Marcela Howell, founder and executive director of In Our Own Voice, presents the organization's "Our Bodies, Our Lives, Our Voices" report on June 27 at the National Press Club in Northwest. The report was released "to put forward a policy, leadership, and movement building agenda" for organizations working on women’s issues specific to the black community. (E Watson/EDI)
Marcela Howell, founder and executive director of In Our Own Voice, presents the organization's "Our Bodies, Our Lives, Our Voices" report on June 27 at the National Press Club in Northwest. The report was released "to put forward a policy, leadership, and movement building agenda" for organizations working on women’s issues specific to the black community. (E Watson/EDI)

The National Press Club hosted an in-depth discussion Tuesday on civil injustice led by a national organization that fights to secure reproductive justice for all women and girls.

The group — In Our Own Voice: National Black Women’s Reproductive Justice Agenda — issued a report offering firsthand accounts of the experiences of black women, including on issues of abortion access, the Affordable Care Act, maternal health and equal access to contraception.

“We held listening sessions with black women across the country,” said Marcela Howell, founder and executive director of In Our Own Voice. “This report documents the real-life barriers to reproductive health that black women face and examines the impact of these barriers on our lives.”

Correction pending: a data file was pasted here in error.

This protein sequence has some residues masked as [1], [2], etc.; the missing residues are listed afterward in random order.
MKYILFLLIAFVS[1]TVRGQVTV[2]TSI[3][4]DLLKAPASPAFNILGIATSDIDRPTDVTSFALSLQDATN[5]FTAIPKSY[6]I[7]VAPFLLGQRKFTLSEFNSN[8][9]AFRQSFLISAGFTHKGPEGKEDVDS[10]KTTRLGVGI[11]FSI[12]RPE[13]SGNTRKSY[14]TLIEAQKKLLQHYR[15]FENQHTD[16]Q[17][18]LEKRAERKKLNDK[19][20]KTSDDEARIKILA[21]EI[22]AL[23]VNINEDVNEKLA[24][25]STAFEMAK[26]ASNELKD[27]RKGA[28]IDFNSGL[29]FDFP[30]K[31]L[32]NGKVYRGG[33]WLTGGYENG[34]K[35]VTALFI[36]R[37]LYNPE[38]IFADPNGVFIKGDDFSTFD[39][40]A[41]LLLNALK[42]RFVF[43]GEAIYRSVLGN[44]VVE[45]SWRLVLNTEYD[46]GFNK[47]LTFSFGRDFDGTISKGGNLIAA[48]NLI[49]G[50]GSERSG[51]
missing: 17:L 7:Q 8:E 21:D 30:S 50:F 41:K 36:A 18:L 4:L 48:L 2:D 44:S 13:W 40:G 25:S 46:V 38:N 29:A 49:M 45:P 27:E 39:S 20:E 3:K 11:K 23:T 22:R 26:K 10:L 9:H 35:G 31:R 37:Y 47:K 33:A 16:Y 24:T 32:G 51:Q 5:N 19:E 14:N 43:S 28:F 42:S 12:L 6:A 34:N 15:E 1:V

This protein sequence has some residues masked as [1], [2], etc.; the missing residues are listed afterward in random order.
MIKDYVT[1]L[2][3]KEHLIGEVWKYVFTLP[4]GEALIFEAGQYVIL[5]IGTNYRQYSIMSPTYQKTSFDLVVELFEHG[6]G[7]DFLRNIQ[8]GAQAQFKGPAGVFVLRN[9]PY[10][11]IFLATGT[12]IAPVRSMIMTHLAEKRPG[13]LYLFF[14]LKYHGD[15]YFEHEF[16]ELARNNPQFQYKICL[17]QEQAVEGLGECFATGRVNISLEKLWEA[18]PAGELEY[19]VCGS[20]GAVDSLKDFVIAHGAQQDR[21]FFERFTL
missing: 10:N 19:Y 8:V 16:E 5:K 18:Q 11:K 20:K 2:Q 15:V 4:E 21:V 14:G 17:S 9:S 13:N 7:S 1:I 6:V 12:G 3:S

In the report, both political parties are cited for giving short shrift to the needs of black women and consistently failing to address police violence against black people despite eyewitnesses, including the recent incident of Charleena Lyles, a pregnant black woman with a mental illness who was killed by police in front of her children.

“The time is now for black women to use the power of our vote and our lived experiences to inform real policy change,” Howell said. “And the other party ignores our needs in its frantic push to attract more white male voters into its ranks. But let us be clear: a vision of economic equality that does not also address the multiple facets of racial and gender inequality is not progress — it’s Jim Crow.”

After introduction of the report, a panel discussion was held, further examining the issues of black women and the criminal justice system, abortion access and HIV/AIDS among black women.

Panelists included Deon Haywood, executive director of Women with a Vision, Marsha Jones, executive director of The Afiya Center, and Heidi Williamson, CEO of Idieh Consultant Group, who moderated the discussion.

Toward the end of the briefing, an agenda for action was outlined, including prioritizing voter engagement and GOTV efforts, collaborating with local advocates to develop and support policy change that promoted reproductive justice, investing in black women leaders financially, building coordinated responses to injustice across the nation and calling for black women to share their experiences and leadership.

“Black women need equity, but we also need to take charge of our own lives by continuing to lead in activism, run for office, finance other black women candidates and be our own best experts in organizing for policy change,” Howell said.

Lauren M. Poteat

Lauren Poteat is a versatile writer with a strong background in communications and media experience with an additional background in education and development.

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